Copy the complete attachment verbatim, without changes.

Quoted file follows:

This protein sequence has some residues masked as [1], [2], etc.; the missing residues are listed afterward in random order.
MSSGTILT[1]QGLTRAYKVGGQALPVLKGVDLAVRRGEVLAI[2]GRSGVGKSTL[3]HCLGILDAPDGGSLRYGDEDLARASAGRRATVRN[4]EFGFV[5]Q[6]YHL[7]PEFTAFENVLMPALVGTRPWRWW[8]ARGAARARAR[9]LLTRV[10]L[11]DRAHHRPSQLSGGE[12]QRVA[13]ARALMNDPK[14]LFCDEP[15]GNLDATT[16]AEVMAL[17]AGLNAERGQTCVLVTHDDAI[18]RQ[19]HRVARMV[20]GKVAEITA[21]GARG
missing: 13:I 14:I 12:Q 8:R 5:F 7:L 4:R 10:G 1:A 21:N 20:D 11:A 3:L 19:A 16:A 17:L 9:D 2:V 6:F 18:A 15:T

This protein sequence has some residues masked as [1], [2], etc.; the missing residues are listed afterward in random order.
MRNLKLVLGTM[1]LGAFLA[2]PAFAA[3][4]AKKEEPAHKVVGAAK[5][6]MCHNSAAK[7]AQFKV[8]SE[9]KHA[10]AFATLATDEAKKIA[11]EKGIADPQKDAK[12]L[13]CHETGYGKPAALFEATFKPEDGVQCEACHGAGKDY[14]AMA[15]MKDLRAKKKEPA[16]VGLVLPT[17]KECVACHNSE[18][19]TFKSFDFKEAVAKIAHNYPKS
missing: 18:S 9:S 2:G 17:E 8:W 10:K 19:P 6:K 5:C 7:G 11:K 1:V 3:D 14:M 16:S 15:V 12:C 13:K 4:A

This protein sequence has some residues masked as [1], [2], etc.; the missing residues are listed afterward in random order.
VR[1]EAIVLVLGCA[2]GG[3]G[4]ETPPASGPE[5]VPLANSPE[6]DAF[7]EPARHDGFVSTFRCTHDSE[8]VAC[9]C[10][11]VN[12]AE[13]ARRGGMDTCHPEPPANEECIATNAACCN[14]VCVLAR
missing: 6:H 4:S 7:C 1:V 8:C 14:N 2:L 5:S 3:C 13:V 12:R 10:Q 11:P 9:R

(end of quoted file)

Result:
This protein sequence has some residues masked as [1], [2], etc.; the missing residues are listed afterward in random order.
MSSGTILT[1]QGLTRAYKVGGQALPVLKGVDLAVRRGEVLAI[2]GRSGVGKSTL[3]HCLGILDAPDGGSLRYGDEDLARASAGRRATVRN[4]EFGFV[5]Q[6]YHL[7]PEFTAFENVLMPALVGTRPWRWW[8]ARGAARARAR[9]LLTRV[10]L[11]DRAHHRPSQLSGGE[12]QRVA[13]ARALMNDPK[14]LFCDEP[15]GNLDATT[16]AEVMAL[17]AGLNAERGQTCVLVTHDDAI[18]RQ[19]HRVARMV[20]GKVAEITA[21]GARG
missing: 13:I 14:I 12:Q 8:R 5:F 7:L 4:R 10:G 1:A 21:N 20:D 11:A 3:L 19:A 16:A 17:L 9:D 2:V 6:F 18:A 15:T

This protein sequence has some residues masked as [1], [2], etc.; the missing residues are listed afterward in random order.
MRNLKLVLGTM[1]LGAFLA[2]PAFAA[3][4]AKKEEPAHKVVGAAK[5][6]MCHNSAAK[7]AQFKV[8]SE[9]KHA[10]AFATLATDEAKKIA[11]EKGIADPQKDAK[12]L[13]CHETGYGKPAALFEATFKPEDGVQCEACHGAGKDY[14]AMA[15]MKDLRAKKKEPA[16]VGLVLPT[17]KECVACHNSE[18][19]TFKSFDFKEAVAKIAHNYPKS
missing: 18:S 9:S 2:G 17:E 8:W 10:K 19:P 6:K 5:C 7:G 11:K 1:V 3:D 14:M 16:S 15:V 12:C 13:K 4:A

This protein sequence has some residues masked as [1], [2], etc.; the missing residues are listed afterward in random order.
VR[1]EAIVLVLGCA[2]GG[3]G[4]ETPPASGPE[5]VPLANSPE[6]DAF[7]EPARHDGFVSTFRCTHDSE[8]VAC[9]C[10][11]VN[12]AE[13]ARRGGMDTCHPEPPANEECIATNAACCN[14]VCVLAR
missing: 6:H 4:S 7:C 1:V 8:C 14:N 2:L 5:S 3:C 13:V 12:R 10:Q 11:P 9:R